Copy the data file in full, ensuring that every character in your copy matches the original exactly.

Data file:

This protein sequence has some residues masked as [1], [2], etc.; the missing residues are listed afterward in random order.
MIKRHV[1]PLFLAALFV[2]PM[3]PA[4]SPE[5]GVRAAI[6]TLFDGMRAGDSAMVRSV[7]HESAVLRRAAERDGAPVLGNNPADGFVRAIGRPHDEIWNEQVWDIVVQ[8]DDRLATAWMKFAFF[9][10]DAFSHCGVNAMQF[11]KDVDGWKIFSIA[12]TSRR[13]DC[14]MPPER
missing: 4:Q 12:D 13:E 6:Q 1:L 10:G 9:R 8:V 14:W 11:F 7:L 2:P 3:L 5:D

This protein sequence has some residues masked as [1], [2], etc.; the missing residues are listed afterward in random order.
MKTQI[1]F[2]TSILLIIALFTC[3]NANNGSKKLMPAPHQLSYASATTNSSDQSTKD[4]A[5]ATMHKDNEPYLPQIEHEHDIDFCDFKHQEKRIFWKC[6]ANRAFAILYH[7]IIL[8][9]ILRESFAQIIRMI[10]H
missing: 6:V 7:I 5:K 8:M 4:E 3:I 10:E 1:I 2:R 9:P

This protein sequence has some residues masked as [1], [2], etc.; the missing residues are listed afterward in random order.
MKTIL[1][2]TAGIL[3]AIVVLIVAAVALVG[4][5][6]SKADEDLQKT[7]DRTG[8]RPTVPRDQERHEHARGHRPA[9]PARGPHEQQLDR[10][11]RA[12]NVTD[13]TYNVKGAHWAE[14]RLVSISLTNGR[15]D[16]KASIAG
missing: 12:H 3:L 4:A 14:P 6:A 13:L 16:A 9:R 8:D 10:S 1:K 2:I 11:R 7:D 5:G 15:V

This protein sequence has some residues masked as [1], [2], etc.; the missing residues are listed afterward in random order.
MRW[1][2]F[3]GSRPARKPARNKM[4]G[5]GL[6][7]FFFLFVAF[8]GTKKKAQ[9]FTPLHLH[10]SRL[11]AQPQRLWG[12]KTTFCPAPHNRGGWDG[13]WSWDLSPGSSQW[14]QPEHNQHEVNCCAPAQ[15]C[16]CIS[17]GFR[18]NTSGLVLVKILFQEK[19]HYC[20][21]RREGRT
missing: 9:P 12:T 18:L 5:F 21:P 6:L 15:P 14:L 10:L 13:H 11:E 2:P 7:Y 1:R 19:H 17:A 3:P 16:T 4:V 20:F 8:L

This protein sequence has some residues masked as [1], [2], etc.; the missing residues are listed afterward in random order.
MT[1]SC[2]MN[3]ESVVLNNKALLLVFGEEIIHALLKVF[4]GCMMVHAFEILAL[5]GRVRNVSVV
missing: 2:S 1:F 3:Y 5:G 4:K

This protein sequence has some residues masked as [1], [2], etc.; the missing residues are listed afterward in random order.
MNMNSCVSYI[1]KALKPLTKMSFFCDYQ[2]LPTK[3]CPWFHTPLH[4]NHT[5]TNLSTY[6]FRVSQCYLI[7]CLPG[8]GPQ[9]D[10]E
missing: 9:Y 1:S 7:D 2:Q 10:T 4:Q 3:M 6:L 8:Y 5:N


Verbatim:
This protein sequence has some residues masked as [1], [2], etc.; the missing residues are listed afterward in random order.
MIKRHV[1]PLFLAALFV[2]PM[3]PA[4]SPE[5]GVRAAI[6]TLFDGMRAGDSAMVRSV[7]HESAVLRRAAERDGAPVLGNNPADGFVRAIGRPHDEIWNEQVWDIVVQ[8]DDRLATAWMKFAFF[9][10]DAFSHCGVNAMQF[11]KDVDGWKIFSIA[12]TSRR[13]DC[14]MPPER
missing: 4:Q 12:D 13:E 6:Q 1:L 10:G 9:R 8:V 14:W 11:F 7:L 2:P 3:L 5:D

This protein sequence has some residues masked as [1], [2], etc.; the missing residues are listed afterward in random order.
MKTQI[1]F[2]TSILLIIALFTC[3]NANNGSKKLMPAPHQLSYASATTNSSDQSTKD[4]A[5]ATMHKDNEPYLPQIEHEHDIDFCDFKHQEKRIFWKC[6]ANRAFAILYH[7]IIL[8][9]ILRESFAQIIRMI[10]H
missing: 6:V 7:I 5:K 8:M 4:E 3:I 10:E 1:I 2:R 9:P

This protein sequence has some residues masked as [1], [2], etc.; the missing residues are listed afterward in random order.
MKTIL[1][2]TAGIL[3]AIVVLIVAAVALVG[4][5][6]SKADEDLQKT[7]DRTG[8]RPTVPRDQERHEHARGHRPA[9]PARGPHEQQLDR[10][11]RA[12]NVTD[13]TYNVKGAHWAE[14]RLVSISLTNGR[15]D[16]KASIAG
missing: 12:H 3:L 4:A 14:P 6:A 13:L 16:A 9:R 8:D 10:S 1:K 2:I 11:R 7:D 5:G 15:V

This protein sequence has some residues masked as [1], [2], etc.; the missing residues are listed afterward in random order.
MRW[1][2]F[3]GSRPARKPARNKM[4]G[5]GL[6][7]FFFLFVAF[8]GTKKKAQ[9]FTPLHLH[10]SRL[11]AQPQRLWG[12]KTTFCPAPHNRGGWDG[13]WSWDLSPGSSQW[14]QPEHNQHEVNCCAPAQ[15]C[16]CIS[17]GFR[18]NTSGLVLVKILFQEK[19]HYC[20][21]RREGRT
missing: 9:P 12:T 18:L 5:F 21:P 6:L 15:P 14:L 10:L 13:H 11:E 2:P 7:Y 1:R 19:H 17:A 3:P 16:T 4:V 20:F 8:L

This protein sequence has some residues masked as [1], [2], etc.; the missing residues are listed afterward in random order.
MT[1]SC[2]MN[3]ESVVLNNKALLLVFGEEIIHALLKVF[4]GCMMVHAFEILAL[5]GRVRNVSVV
missing: 2:S 1:F 3:Y 5:G 4:K

This protein sequence has some residues masked as [1], [2], etc.; the missing residues are listed afterward in random order.
MNMNSCVSYI[1]KALKPLTKMSFFCDYQ[2]LPTK[3]CPWFHTPLH[4]NHT[5]TNLSTY[6]FRVSQCYLI[7]CLPG[8]GPQ[9]D[10]E
missing: 9:Y 1:S 7:D 2:Q 10:T 4:Q 3:M 6:L 8:Y 5:N